Ontario Ministry of Health reverses course on guardianship requirement for disabled woman with mental illness who was adopted
The Ontario Ministry of Health has reversed its decision to require a guardian in order to allow a woman with mental illness to be adopted into a loving home in the province.
“The decision to place Ms. S is in the best interest of Ms. S and the health and safety of Ms. S’s family,” said Lisa McClean, a spokesperson for the Ministry of Health and Long Term Care.
“In light of the importance of Ms. S receiving the services and supports that she needs, the Ontario Ministry of Health, in consultation with Ms. S’s mental health and social service providers, determined that Ms. S does not meet the criteria for a guardian.”
The decision was made after Dr. Bruce Campbell, a clinician and expert on mental illness, who was a member of Ms. S’s care team when she was placed in care, presented the ministry with a “care plan” outlining what Ms. S would need in order to live in a safe and supportive environment.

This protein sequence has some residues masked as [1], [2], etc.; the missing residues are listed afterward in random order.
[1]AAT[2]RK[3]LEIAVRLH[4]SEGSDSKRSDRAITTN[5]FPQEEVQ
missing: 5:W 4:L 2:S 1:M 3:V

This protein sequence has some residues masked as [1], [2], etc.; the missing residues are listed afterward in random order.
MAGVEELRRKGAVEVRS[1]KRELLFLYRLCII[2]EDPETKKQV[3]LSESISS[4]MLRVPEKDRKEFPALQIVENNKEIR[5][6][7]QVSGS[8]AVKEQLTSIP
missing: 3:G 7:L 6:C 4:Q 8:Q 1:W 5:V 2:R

After completing the care plan, the ministry consulted with Ms. S’s psychiatrist, Dr. Peter Tait, and with the Ontario Ministry of Community and Social Services (OMCSS).
During the review, Dr. Tait made it clear that Ms. S could not live independently in a nursing home and that she would have to be a ward of a relative or an agency. In light of these concerns, the ministry found it was not in Ms. S’s best interests for her to be placed in a parent-adopt home.
The ministry said this is an isolated case, and that it will take a “multi-disciplinary, holistic approach” to Ms. S’s placement, based on what is known at this point.
In an interview with CTV News Toronto, Dr. Tait said he believed that the ministry made the right decision.
“I don’t think there’s anything to say that she shouldn’t have a family or she shouldn’t be under a guardianship. She would have had to be on the wait list